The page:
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I hate ticks

When you live in the deer capital of Wisconsin, you are probably living in the tick capital of Wisconsin. We have dealt with ticks from the beginning, and there truly comes a point where they get under my skin, with no pun intended.

There are not too many things that give me the heeby-jeebies, but ticks do. Mice do also. Beyond that, not too much bothers me. Ticks and mice, however, are just disease-carrying scum. I guess if rats were around, they would be on my list also.

So, I am constantly in tick-prevention mode, meaning I dress and spray appropriately to reduce the chances of getting a tick on me. I believe, but do not know for certain, that I obtained Lyme Disease back in 2013 when I traveled up with Lance. A week later, when I went up with Josh, I had a high fever and other issues that did not make a lot of sense when compared to prior illnesses I had experienced. Josh had to drive back with an early departure as I became too sick with fever to stay or even drive. The day after involved a trip to the emergency room where they prescribed antibiotics that seemed to take care of things. As time passes, and the more I think about it, the more convinced I am that it was a tick bite. It wasn't fun, but if that is what it was, then the good thing is that they hit it early.

John obtained Lyme Disease on our trip at the beginning of July. Fortunately, they were able to diagnose this so he could begin treatment, but he had to suffer for nearly three weeks before they could find out what was going on. It wasn't John's fault that we went traipsing through some long grass at the County Road E bridge to take out kayaks, but he also could have picked it up just in our camping area, down by the water, or even on the kayak trip.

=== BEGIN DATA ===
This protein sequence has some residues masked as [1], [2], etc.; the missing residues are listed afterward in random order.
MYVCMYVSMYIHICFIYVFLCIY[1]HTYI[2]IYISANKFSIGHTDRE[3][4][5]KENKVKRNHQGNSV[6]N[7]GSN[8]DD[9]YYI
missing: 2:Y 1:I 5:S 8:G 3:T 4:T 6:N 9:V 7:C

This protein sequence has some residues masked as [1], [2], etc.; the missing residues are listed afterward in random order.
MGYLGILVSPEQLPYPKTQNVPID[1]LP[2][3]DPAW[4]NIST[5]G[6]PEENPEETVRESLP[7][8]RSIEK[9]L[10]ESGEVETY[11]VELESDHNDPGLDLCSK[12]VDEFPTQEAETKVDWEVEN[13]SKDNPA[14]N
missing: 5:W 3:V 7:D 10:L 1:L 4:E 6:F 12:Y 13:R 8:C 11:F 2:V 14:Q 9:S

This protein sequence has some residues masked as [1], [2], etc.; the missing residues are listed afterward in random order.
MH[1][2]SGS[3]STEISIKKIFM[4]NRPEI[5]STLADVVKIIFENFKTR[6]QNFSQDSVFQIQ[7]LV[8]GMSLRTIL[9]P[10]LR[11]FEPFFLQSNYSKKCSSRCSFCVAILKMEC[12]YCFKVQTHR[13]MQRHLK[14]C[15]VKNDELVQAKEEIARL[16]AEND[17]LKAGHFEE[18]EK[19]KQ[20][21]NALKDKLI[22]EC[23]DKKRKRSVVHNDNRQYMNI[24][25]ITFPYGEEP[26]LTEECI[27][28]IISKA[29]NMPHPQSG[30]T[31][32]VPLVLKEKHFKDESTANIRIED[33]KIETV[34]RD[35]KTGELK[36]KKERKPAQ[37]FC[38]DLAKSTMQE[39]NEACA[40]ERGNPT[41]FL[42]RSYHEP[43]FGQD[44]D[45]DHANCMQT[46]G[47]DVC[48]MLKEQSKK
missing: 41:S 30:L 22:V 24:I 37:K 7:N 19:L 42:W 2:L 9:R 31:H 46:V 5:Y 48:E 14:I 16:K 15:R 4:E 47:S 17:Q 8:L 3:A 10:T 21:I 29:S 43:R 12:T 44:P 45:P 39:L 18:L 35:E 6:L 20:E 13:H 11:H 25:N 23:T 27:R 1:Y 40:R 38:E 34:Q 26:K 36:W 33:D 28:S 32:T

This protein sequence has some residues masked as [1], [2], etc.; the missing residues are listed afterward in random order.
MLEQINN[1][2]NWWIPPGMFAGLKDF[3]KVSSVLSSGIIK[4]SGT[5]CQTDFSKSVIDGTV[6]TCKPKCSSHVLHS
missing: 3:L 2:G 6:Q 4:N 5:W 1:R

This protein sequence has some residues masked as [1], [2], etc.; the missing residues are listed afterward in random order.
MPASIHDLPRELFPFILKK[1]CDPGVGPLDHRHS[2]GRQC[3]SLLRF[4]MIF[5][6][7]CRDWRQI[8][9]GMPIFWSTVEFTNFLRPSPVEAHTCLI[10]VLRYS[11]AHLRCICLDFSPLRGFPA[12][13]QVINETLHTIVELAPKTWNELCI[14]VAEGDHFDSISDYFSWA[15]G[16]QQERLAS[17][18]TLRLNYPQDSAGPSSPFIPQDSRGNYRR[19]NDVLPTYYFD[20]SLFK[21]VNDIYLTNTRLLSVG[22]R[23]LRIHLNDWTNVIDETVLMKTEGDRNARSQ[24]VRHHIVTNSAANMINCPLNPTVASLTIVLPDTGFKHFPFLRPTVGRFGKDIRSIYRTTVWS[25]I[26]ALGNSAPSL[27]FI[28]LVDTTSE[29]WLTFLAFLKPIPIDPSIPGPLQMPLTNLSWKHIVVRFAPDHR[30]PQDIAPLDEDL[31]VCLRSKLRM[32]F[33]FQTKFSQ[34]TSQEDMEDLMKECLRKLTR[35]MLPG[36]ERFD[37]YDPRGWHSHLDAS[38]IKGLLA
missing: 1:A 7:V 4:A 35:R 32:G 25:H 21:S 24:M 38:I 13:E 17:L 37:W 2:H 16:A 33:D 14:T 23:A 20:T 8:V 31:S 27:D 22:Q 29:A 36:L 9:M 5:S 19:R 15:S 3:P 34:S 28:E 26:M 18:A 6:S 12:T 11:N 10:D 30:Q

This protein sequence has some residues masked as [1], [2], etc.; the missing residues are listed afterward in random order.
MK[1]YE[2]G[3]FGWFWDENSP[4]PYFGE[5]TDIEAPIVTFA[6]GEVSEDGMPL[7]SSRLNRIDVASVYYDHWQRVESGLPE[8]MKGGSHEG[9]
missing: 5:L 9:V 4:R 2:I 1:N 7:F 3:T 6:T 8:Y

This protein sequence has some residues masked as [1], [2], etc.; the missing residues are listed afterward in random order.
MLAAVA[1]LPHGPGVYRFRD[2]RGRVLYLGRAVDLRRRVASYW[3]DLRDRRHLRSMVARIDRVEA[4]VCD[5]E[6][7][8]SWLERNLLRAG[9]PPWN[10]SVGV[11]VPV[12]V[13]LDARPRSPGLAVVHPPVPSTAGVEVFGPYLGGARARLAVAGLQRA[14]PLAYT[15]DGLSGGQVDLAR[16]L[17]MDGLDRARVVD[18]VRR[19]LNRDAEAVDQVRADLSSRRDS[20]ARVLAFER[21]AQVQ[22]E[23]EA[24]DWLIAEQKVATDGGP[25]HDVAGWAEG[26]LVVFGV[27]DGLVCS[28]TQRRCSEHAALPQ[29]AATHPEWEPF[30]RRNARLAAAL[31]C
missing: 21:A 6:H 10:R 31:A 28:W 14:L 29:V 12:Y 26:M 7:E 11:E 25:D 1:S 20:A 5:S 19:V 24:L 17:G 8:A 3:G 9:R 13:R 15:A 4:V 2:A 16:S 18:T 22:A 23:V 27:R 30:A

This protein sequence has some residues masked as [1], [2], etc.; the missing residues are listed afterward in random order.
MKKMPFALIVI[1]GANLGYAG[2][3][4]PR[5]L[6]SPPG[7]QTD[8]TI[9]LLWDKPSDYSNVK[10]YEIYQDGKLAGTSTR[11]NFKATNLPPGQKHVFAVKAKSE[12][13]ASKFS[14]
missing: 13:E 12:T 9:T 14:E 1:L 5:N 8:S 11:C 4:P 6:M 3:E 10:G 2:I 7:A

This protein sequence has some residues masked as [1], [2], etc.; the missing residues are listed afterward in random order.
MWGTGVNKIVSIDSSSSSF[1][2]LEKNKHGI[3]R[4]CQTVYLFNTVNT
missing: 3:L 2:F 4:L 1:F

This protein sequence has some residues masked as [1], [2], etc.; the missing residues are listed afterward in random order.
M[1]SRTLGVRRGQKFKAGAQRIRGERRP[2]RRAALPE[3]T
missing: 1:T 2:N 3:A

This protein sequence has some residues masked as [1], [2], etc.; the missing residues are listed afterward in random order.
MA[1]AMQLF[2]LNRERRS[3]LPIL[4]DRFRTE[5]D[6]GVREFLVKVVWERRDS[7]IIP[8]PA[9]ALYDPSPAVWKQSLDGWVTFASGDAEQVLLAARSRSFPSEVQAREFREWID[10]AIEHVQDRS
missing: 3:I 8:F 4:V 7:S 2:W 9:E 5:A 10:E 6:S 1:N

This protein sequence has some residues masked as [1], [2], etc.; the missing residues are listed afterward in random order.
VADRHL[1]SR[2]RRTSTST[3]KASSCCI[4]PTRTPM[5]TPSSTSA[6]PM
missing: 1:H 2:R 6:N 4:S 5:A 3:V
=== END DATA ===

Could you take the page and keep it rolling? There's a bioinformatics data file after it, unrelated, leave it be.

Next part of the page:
While I do not want to lecture anyone about tick prevention, there are some things that I do to reduce the chances of ticks attaching themselves to me. I get ticks on me at times but am able to pull them off, most times before they have taken a bite. A few have attached, but my understanding is that if you can remove them in the first twenty-four hours, they have not yet regurgitated their garbage into your bloodstream and the odds of catching Lyme Disease are reduced.

The thing is, there are the adult ticks you can see and feel on you, and then there are the ones in their nymph cycle, and they are as small as the period at the end of this sentence. These are the ones that are probably the most dangerous because they are harder to see and harder to feel.

So, we'll have a page dedicated to ticks because education on this topic allows us not to be in fear of the challenges that ticks bring to our adventure. I would like to tell you that nature is nice and tidy and clean. But it is not; there are ticks and mosquitoes and snakes and lizards and frogs and all sorts of things out here. Unfortunately, you get a few bad things with the many good things, and whitewashing it kind of takes something away, does it not?

I still hate ticks.


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